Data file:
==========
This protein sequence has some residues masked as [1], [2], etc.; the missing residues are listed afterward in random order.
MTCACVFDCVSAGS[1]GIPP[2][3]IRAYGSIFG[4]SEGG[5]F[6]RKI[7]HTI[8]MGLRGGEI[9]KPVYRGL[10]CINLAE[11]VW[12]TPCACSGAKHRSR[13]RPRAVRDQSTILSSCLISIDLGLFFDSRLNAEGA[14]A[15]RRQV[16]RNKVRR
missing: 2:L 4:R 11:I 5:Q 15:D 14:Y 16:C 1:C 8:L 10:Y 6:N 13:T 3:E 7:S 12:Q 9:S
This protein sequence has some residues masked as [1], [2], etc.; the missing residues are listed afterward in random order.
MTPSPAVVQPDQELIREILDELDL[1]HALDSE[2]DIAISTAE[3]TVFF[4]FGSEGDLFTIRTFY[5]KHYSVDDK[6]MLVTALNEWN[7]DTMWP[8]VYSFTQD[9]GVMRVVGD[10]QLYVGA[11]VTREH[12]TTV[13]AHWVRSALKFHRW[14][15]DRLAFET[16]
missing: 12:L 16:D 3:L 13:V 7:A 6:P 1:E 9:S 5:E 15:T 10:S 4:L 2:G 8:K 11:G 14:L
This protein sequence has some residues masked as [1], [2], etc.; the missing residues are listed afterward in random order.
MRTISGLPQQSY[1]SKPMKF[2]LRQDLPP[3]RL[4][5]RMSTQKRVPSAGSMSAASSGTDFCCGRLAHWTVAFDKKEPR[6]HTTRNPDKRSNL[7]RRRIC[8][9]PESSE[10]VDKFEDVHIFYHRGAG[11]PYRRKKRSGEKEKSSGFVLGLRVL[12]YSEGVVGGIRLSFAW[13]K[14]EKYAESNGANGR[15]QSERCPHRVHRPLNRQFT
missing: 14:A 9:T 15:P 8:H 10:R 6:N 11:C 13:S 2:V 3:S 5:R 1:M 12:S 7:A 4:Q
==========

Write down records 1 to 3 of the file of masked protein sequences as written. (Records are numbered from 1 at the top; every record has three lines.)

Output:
This protein sequence has some residues masked as [1], [2], etc.; the missing residues are listed afterward in random order.
MTCACVFDCVSAGS[1]GIPP[2][3]IRAYGSIFG[4]SEGG[5]F[6]RKI[7]HTI[8]MGLRGGEI[9]KPVYRGL[10]CINLAE[11]VW[12]TPCACSGAKHRSR[13]RPRAVRDQSTILSSCLISIDLGLFFDSRLNAEGA[14]A[15]RRQV[16]RNKVRR
missing: 2:L 4:R 11:I 5:Q 15:D 14:Y 16:C 1:C 8:L 10:Y 6:N 13:T 3:E 7:S 12:Q 9:S
This protein sequence has some residues masked as [1], [2], etc.; the missing residues are listed afterward in random order.
MTPSPAVVQPDQELIREILDELDL[1]HALDSE[2]DIAISTAE[3]TVFF[4]FGSEGDLFTIRTFY[5]KHYSVDDK[6]MLVTALNEWN[7]DTMWP[8]VYSFTQD[9]GVMRVVGD[10]QLYVGA[11]VTREH[12]TTV[13]AHWVRSALKFHRW[14][15]DRLAFET[16]
missing: 12:L 16:D 3:L 13:V 7:A 6:P 1:E 9:S 5:E 15:T 10:S 4:L 2:G 8:K 11:G 14:L
This protein sequence has some residues masked as [1], [2], etc.; the missing residues are listed afterward in random order.
MRTISGLPQQSY[1]SKPMKF[2]LRQDLPP[3]RL[4][5]RMSTQKRVPSAGSMSAASSGTDFCCGRLAHWTVAFDKKEPR[6]HTTRNPDKRSNL[7]RRRIC[8][9]PESSE[10]VDKFEDVHIFYHRGAG[11]PYRRKKRSGEKEKSSGFVLGLRVL[12]YSEGVVGGIRLSFAW[13]K[14]EKYAESNGANGR[15]QSERCPHRVHRPLNRQFT
missing: 14:A 9:T 15:P 8:H 10:R 6:N 11:C 13:S 2:V 3:S 5:R 1:M 12:S 7:A 4:Q